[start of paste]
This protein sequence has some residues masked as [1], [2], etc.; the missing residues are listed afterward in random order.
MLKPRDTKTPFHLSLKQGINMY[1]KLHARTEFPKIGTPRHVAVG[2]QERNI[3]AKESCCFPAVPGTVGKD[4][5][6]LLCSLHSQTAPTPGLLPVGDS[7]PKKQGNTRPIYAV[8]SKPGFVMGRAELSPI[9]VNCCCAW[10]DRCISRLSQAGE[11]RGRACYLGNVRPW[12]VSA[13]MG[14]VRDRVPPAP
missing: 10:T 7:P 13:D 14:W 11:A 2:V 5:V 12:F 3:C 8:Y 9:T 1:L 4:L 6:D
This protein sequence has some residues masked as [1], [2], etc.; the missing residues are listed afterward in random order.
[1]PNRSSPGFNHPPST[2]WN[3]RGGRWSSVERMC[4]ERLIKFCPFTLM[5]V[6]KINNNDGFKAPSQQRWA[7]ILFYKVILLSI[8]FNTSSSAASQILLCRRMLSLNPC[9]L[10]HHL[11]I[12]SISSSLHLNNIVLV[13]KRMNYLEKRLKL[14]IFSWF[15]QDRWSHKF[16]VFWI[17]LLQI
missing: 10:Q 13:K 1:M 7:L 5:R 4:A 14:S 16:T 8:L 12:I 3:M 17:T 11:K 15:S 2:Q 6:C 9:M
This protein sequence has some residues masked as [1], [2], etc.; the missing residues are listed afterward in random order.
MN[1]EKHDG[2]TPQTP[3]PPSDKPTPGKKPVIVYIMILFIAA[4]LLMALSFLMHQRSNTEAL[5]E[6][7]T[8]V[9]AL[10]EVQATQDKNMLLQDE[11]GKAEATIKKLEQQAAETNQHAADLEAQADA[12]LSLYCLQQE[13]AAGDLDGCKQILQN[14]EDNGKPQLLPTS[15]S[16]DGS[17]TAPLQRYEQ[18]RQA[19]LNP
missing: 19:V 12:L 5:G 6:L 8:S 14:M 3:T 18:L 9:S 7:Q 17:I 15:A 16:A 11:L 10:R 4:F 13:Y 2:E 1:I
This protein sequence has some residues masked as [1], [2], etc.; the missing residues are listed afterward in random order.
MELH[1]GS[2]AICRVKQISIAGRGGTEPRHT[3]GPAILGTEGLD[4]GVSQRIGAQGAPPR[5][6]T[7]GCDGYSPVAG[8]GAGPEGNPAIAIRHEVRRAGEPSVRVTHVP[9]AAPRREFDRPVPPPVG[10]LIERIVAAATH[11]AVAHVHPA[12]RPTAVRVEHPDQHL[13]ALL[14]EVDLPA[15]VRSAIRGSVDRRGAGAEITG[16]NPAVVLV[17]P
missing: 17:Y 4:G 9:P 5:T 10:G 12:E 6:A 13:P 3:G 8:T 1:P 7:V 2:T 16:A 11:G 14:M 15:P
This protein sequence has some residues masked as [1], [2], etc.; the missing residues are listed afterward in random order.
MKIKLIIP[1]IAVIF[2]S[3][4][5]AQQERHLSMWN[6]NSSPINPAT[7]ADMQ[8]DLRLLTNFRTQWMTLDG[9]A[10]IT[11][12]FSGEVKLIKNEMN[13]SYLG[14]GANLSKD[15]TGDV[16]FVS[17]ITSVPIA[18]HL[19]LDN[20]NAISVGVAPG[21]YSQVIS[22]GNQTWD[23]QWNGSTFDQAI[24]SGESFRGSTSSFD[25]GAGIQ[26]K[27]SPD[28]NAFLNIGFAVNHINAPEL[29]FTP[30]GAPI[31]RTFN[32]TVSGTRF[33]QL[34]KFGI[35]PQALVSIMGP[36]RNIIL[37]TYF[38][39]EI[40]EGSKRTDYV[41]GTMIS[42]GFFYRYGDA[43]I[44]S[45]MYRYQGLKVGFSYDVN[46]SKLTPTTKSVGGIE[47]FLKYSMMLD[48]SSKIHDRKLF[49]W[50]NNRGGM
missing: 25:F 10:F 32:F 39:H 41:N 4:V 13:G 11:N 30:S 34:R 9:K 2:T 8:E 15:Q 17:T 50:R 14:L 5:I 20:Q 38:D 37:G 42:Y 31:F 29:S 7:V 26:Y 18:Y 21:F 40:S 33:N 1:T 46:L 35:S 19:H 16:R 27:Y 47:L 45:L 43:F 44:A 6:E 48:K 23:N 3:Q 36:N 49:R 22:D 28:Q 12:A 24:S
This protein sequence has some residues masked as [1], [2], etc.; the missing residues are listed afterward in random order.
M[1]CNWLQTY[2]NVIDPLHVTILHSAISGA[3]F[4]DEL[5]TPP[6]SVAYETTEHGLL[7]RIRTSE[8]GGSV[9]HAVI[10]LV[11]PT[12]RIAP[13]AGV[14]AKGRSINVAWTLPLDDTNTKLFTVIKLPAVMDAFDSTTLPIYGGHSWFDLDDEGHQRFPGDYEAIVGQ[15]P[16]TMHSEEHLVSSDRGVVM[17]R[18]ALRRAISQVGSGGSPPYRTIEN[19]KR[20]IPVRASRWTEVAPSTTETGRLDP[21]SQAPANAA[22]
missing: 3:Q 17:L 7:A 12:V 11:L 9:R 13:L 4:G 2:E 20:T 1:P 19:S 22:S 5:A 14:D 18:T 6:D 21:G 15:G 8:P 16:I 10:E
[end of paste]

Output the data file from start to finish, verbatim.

This protein sequence has some residues masked as [1], [2], etc.; the missing residues are listed afterward in random order.
MLKPRDTKTPFHLSLKQGINMY[1]KLHARTEFPKIGTPRHVAVG[2]QERNI[3]AKESCCFPAVPGTVGKD[4][5][6]LLCSLHSQTAPTPGLLPVGDS[7]PKKQGNTRPIYAV[8]SKPGFVMGRAELSPI[9]VNCCCAW[10]DRCISRLSQAGE[11]RGRACYLGNVRPW[12]VSA[13]MG[14]VRDRVPPAP
missing: 10:T 7:P 13:D 14:W 11:A 2:V 5:V 12:F 3:C 8:Y 9:T 1:L 4:L 6:D
This protein sequence has some residues masked as [1], [2], etc.; the missing residues are listed afterward in random order.
[1]PNRSSPGFNHPPST[2]WN[3]RGGRWSSVERMC[4]ERLIKFCPFTLM[5]V[6]KINNNDGFKAPSQQRWA[7]ILFYKVILLSI[8]FNTSSSAASQILLCRRMLSLNPC[9]L[10]HHL[11]I[12]SISSSLHLNNIVLV[13]KRMNYLEKRLKL[14]IFSWF[15]QDRWSHKF[16]VFWI[17]LLQI
missing: 10:Q 13:K 1:M 7:L 5:R 4:A 14:S 16:T 8:L 12:I 3:M 17:T 11:K 15:S 2:Q 6:C 9:M
This protein sequence has some residues masked as [1], [2], etc.; the missing residues are listed afterward in random order.
MN[1]EKHDG[2]TPQTP[3]PPSDKPTPGKKPVIVYIMILFIAA[4]LLMALSFLMHQRSNTEAL[5]E[6][7]T[8]V[9]AL[10]EVQATQDKNMLLQDE[11]GKAEATIKKLEQQAAETNQHAADLEAQADA[12]LSLYCLQQE[13]AAGDLDGCKQILQN[14]EDNGKPQLLPTS[15]S[16]DGS[17]TAPLQRYEQ[18]RQA[19]LNP
missing: 19:V 12:L 5:G 6:L 8:S 14:M 3:T 18:L 9:S 7:Q 17:I 15:A 16:A 11:L 10:R 4:F 13:Y 2:E 1:I
This protein sequence has some residues masked as [1], [2], etc.; the missing residues are listed afterward in random order.
MELH[1]GS[2]AICRVKQISIAGRGGTEPRHT[3]GPAILGTEGLD[4]GVSQRIGAQGAPPR[5][6]T[7]GCDGYSPVAG[8]GAGPEGNPAIAIRHEVRRAGEPSVRVTHVP[9]AAPRREFDRPVPPPVG[10]LIERIVAAATH[11]AVAHVHPA[12]RPTAVRVEHPDQHL[13]ALL[14]EVDLPA[15]VRSAIRGSVDRRGAGAEITG[16]NPAVVLV[17]P
missing: 17:Y 4:G 9:P 5:T 10:G 12:E 6:A 13:P 3:G 8:T 1:P 7:V 2:T 16:A 11:G 14:M 15:P
This protein sequence has some residues masked as [1], [2], etc.; the missing residues are listed afterward in random order.
MKIKLIIP[1]IAVIF[2]S[3][4][5]AQQERHLSMWN[6]NSSPINPAT[7]ADMQ[8]DLRLLTNFRTQWMTLDG[9]A[10]IT[11][12]FSGEVKLIKNEMN[13]SYLG[14]GANLSKD[15]TGDV[16]FVS[17]ITSVPIA[18]HL[19]LDN[20]NAISVGVAPG[21]YSQVIS[22]GNQTWD[23]QWNGSTFDQAI[24]SGESFRGSTSSFD[25]GAGIQ[26]K[27]SPD[28]NAFLNIGFAVNHINAPEL[29]FTP[30]GAPI[31]RTFN[32]TVSGTRF[33]QL[34]KFGI[35]PQALVSIMGP[36]RNIIL[37]TYF[38][39]EI[40]EGSKRTDYV[41]GTMIS[42]GFFYRYGDA[43]I[44]S[45]MYRYQGLKVGFSYDVN[46]SKLTPTTKSVGGIE[47]FLKYSMMLD[48]SSKIHDRKLF[49]W[50]NNRGGM
missing: 25:F 10:F 32:F 39:H 41:N 4:V 13:G 11:N 30:S 34:R 9:K 2:T 8:E 15:Q 17:T 50:R 14:L 5:I 20:Q 38:D 37:G 42:Y 31:F 29:S 7:V 26:Y 18:Y 21:F 40:S 33:N 1:T 46:L 35:S 19:H 16:R 27:Y 47:L 45:L 43:F 44:A 6:E 48:K 23:N 3:Q 36:N 49:R 22:D 28:Q 12:A 24:S
This protein sequence has some residues masked as [1], [2], etc.; the missing residues are listed afterward in random order.
M[1]CNWLQTY[2]NVIDPLHVTILHSAISGA[3]F[4]DEL[5]TPP[6]SVAYETTEHGLL[7]RIRTSE[8]GGSV[9]HAVI[10]LV[11]PT[12]RIAP[13]AGV[14]AKGRSINVAWTLPLDDTNTKLFTVIKLPAVMDAFDSTTLPIYGGHSWFDLDDEGHQRFPGDYEAIVGQ[15]P[16]TMHSEEHLVSSDRGVVM[17]R[18]ALRRAISQVGSGGSPPYRTIEN[19]KR[20]IPVRASRWTEVAPSTTETGRLDP[21]SQAPANAA[22]
missing: 3:Q 17:L 7:A 12:V 11:L 9:R 13:L 4:G 2:E 20:T 1:P 19:S 22:S 5:A 14:D 18:T 6:D 21:G 15:G 8:P 16:I 10:E